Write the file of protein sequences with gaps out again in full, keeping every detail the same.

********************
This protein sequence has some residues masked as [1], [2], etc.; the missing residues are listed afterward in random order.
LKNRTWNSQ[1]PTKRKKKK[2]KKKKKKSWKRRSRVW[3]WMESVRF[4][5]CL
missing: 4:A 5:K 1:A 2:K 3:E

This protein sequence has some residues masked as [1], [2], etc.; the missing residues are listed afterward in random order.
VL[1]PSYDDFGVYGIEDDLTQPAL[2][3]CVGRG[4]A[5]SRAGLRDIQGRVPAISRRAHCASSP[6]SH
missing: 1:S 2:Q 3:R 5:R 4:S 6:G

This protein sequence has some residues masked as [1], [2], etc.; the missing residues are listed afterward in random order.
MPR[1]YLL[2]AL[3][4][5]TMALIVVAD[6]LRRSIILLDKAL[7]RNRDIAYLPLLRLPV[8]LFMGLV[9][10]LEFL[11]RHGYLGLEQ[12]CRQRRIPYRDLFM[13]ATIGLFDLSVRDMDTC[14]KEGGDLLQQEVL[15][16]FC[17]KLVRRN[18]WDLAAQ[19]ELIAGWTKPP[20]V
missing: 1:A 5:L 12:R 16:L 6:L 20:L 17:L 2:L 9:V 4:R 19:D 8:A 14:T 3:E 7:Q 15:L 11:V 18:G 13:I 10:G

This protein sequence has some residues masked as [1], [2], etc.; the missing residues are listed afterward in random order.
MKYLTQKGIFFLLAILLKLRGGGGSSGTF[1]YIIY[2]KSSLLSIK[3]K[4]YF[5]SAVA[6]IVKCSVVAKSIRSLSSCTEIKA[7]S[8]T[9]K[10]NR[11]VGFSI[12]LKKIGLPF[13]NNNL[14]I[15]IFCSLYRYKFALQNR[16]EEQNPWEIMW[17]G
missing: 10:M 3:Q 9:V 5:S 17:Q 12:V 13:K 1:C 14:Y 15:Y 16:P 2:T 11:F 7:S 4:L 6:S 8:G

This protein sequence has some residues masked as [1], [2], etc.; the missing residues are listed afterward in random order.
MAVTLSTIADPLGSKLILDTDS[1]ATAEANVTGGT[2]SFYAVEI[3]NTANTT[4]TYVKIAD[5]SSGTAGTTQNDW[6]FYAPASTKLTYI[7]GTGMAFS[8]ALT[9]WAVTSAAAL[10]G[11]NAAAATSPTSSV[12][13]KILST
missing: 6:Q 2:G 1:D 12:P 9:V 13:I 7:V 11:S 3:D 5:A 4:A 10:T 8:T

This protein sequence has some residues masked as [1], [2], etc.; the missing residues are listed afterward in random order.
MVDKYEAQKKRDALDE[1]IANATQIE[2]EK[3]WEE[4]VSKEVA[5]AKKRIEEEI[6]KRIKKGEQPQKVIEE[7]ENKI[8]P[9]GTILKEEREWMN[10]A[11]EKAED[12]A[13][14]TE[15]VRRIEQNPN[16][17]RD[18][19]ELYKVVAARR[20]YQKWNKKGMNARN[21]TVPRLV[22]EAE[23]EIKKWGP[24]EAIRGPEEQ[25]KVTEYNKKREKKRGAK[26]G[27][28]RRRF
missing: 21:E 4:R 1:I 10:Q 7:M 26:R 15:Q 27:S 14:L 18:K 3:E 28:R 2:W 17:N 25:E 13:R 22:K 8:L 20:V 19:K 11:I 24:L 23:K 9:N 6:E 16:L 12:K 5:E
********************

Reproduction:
This protein sequence has some residues masked as [1], [2], etc.; the missing residues are listed afterward in random order.
LKNRTWNSQ[1]PTKRKKKK[2]KKKKKKSWKRRSRVW[3]WMESVRF[4][5]CL
missing: 4:A 5:K 1:A 2:K 3:E

This protein sequence has some residues masked as [1], [2], etc.; the missing residues are listed afterward in random order.
VL[1]PSYDDFGVYGIEDDLTQPAL[2][3]CVGRG[4]A[5]SRAGLRDIQGRVPAISRRAHCASSP[6]SH
missing: 1:S 2:Q 3:R 5:R 4:S 6:G

This protein sequence has some residues masked as [1], [2], etc.; the missing residues are listed afterward in random order.
MPR[1]YLL[2]AL[3][4][5]TMALIVVAD[6]LRRSIILLDKAL[7]RNRDIAYLPLLRLPV[8]LFMGLV[9][10]LEFL[11]RHGYLGLEQ[12]CRQRRIPYRDLFM[13]ATIGLFDLSVRDMDTC[14]KEGGDLLQQEVL[15][16]FC[17]KLVRRN[18]WDLAAQ[19]ELIAGWTKPP[20]V
missing: 1:A 5:L 12:R 16:L 6:L 20:L 17:L 2:L 9:V 4:R 19:D 8:A 14:T 3:E 7:Q 15:L 11:V 18:G 13:I 10:G

This protein sequence has some residues masked as [1], [2], etc.; the missing residues are listed afterward in random order.
MKYLTQKGIFFLLAILLKLRGGGGSSGTF[1]YIIY[2]KSSLLSIK[3]K[4]YF[5]SAVA[6]IVKCSVVAKSIRSLSSCTEIKA[7]S[8]T[9]K[10]NR[11]VGFSI[12]LKKIGLPF[13]NNNL[14]I[15]IFCSLYRYKFALQNR[16]EEQNPWEIMW[17]G
missing: 10:M 3:Q 9:V 5:S 17:Q 12:V 13:K 1:C 14:Y 15:Y 16:P 2:T 11:F 7:S 4:L 6:S 8:G

This protein sequence has some residues masked as [1], [2], etc.; the missing residues are listed afterward in random order.
MAVTLSTIADPLGSKLILDTDS[1]ATAEANVTGGT[2]SFYAVEI[3]NTANTT[4]TYVKIAD[5]SSGTAGTTQNDW[6]FYAPASTKLTYI[7]GTGMAFS[8]ALT[9]WAVTSAAAL[10]G[11]NAAAATSPTSSV[12][13]KILST
missing: 6:Q 2:G 1:D 12:P 9:V 13:I 7:V 11:S 3:D 5:A 4:A 10:T 8:T

This protein sequence has some residues masked as [1], [2], etc.; the missing residues are listed afterward in random order.
MVDKYEAQKKRDALDE[1]IANATQIE[2]EK[3]WEE[4]VSKEVA[5]AKKRIEEEI[6]KRIKKGEQPQKVIEE[7]ENKI[8]P[9]GTILKEEREWMN[10]A[11]EKAED[12]A[13][14]TE[15]VRRIEQNPN[16][17]RD[18][19]ELYKVVAARR[20]YQKWNKKGMNARN[21]TVPRLV[22]EAE[23]EIKKWGP[24]EAIRGPEEQ[25]KVTEYNKKREKKRGAK[26]G[27][28]RRRF
missing: 21:E 4:R 1:I 10:Q 7:M 26:R 15:Q 27:S 14:L 18:K 3:E 28:R 2:W 17:N 25:E 13:R 22:K 8:L 20:V 19:K 11:I 24:L 23:K 9:N 6:E 16:L 12:K 5:E